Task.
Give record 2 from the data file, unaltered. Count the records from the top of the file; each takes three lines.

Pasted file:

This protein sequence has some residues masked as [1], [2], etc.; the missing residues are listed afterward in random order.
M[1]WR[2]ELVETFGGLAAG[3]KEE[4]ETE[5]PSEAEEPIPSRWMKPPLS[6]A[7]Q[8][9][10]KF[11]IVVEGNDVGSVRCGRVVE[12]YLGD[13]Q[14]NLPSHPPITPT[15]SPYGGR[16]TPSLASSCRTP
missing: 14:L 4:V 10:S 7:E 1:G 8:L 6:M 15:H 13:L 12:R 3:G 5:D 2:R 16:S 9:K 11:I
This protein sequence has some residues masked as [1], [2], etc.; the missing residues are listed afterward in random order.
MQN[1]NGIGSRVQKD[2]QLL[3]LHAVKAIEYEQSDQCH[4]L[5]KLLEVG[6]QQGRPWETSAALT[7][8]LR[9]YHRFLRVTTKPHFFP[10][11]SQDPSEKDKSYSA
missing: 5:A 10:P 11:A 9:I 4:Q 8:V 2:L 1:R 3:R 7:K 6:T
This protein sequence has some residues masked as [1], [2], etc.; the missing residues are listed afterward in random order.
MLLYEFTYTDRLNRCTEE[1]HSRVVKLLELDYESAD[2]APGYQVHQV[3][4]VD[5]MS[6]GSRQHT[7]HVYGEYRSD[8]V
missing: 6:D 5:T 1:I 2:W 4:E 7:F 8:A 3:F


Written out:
This protein sequence has some residues masked as [1], [2], etc.; the missing residues are listed afterward in random order.
MQN[1]NGIGSRVQKD[2]QLL[3]LHAVKAIEYEQSDQCH[4]L[5]KLLEVG[6]QQGRPWETSAALT[7][8]LR[9]YHRFLRVTTKPHFFP[10][11]SQDPSEKDKSYSA
missing: 5:A 10:P 11:A 9:I 4:Q 8:V 2:L 1:R 3:R 7:K 6:T